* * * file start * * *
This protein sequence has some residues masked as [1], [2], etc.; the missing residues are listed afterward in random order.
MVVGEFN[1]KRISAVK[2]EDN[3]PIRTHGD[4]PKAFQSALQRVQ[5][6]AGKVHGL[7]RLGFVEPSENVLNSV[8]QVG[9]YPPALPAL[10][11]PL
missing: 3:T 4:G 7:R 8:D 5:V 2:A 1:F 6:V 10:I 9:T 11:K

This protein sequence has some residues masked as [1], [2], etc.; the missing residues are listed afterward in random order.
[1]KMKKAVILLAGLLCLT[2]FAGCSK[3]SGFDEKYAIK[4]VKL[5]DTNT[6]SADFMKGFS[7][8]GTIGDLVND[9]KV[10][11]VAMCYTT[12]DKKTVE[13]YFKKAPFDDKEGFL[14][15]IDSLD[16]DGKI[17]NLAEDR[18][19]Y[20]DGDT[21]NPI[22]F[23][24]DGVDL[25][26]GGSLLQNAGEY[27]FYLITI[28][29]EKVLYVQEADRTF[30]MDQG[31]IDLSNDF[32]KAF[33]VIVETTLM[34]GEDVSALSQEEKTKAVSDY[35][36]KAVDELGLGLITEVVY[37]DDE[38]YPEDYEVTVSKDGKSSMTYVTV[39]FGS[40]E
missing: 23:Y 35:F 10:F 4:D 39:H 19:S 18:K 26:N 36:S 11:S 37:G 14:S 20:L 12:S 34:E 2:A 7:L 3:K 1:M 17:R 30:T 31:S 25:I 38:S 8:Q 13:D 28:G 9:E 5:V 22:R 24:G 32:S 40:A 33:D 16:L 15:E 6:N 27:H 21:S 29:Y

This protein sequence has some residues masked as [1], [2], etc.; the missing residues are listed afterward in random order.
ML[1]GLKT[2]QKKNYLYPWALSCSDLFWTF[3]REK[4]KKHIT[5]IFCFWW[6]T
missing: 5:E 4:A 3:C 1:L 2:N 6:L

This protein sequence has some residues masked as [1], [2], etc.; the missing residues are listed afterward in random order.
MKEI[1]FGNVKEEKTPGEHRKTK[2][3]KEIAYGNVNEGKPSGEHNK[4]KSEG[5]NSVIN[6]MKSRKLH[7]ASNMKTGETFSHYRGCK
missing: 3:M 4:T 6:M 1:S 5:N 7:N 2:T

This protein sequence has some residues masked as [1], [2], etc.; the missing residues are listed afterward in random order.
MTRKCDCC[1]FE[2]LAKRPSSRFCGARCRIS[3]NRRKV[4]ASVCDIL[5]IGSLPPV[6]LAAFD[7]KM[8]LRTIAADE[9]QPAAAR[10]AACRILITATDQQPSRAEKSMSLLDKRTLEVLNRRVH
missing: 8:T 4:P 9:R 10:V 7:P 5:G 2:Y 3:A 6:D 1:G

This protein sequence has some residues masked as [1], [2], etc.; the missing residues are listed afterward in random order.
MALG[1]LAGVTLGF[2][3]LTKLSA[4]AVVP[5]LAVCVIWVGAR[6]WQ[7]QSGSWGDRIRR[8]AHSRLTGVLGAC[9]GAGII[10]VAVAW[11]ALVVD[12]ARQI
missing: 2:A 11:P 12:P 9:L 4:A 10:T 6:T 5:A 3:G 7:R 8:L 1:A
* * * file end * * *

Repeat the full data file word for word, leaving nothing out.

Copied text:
This protein sequence has some residues masked as [1], [2], etc.; the missing residues are listed afterward in random order.
MVVGEFN[1]KRISAVK[2]EDN[3]PIRTHGD[4]PKAFQSALQRVQ[5][6]AGKVHGL[7]RLGFVEPSENVLNSV[8]QVG[9]YPPALPAL[10][11]PL
missing: 3:T 4:G 7:R 8:D 5:V 2:A 1:F 6:V 10:I 9:T 11:K

This protein sequence has some residues masked as [1], [2], etc.; the missing residues are listed afterward in random order.
[1]KMKKAVILLAGLLCLT[2]FAGCSK[3]SGFDEKYAIK[4]VKL[5]DTNT[6]SADFMKGFS[7][8]GTIGDLVND[9]KV[10][11]VAMCYTT[12]DKKTVE[13]YFKKAPFDDKEGFL[14][15]IDSLD[16]DGKI[17]NLAEDR[18][19]Y[20]DGDT[21]NPI[22]F[23][24]DGVDL[25][26]GGSLLQNAGEY[27]FYLITI[28][29]EKVLYVQEADRTF[30]MDQG[31]IDLSNDF[32]KAF[33]VIVETTLM[34]GEDVSALSQEEKTKAVSDY[35][36]KAVDELGLGLITEVVY[37]DDE[38]YPEDYEVTVSKDGKSSMTYVTV[39]FGS[40]E
missing: 23:Y 35:F 10:F 4:D 39:H 19:S 18:K 26:N 36:S 11:S 37:G 14:S 20:L 12:S 34:E 2:A 7:L 3:K 1:M 17:R 30:T 31:S 25:I 38:S 8:Q 13:D 28:G 9:E 5:V 22:R 24:G 32:S 40:A 33:D 16:L 15:E 6:N 27:H 21:S 29:Y

This protein sequence has some residues masked as [1], [2], etc.; the missing residues are listed afterward in random order.
ML[1]GLKT[2]QKKNYLYPWALSCSDLFWTF[3]REK[4]KKHIT[5]IFCFWW[6]T
missing: 5:E 4:A 3:C 1:L 2:N 6:L

This protein sequence has some residues masked as [1], [2], etc.; the missing residues are listed afterward in random order.
MKEI[1]FGNVKEEKTPGEHRKTK[2][3]KEIAYGNVNEGKPSGEHNK[4]KSEG[5]NSVIN[6]MKSRKLH[7]ASNMKTGETFSHYRGCK
missing: 3:M 4:T 6:M 1:S 5:N 7:N 2:T

This protein sequence has some residues masked as [1], [2], etc.; the missing residues are listed afterward in random order.
MTRKCDCC[1]FE[2]LAKRPSSRFCGARCRIS[3]NRRKV[4]ASVCDIL[5]IGSLPPV[6]LAAFD[7]KM[8]LRTIAADE[9]QPAAAR[10]AACRILITATDQQPSRAEKSMSLLDKRTLEVLNRRVH
missing: 8:T 4:P 9:R 10:V 7:P 5:G 2:Y 3:A 6:D 1:G

This protein sequence has some residues masked as [1], [2], etc.; the missing residues are listed afterward in random order.
MALG[1]LAGVTLGF[2][3]LTKLSA[4]AVVP[5]LAVCVIWVGAR[6]WQ[7]QSGSWGDRIRR[8]AHSRLTGVLGAC[9]GAGII[10]VAVAW[11]ALVVD[12]ARQI
missing: 2:A 11:P 12:P 9:L 4:A 10:T 6:T 5:A 3:G 7:R 8:L 1:A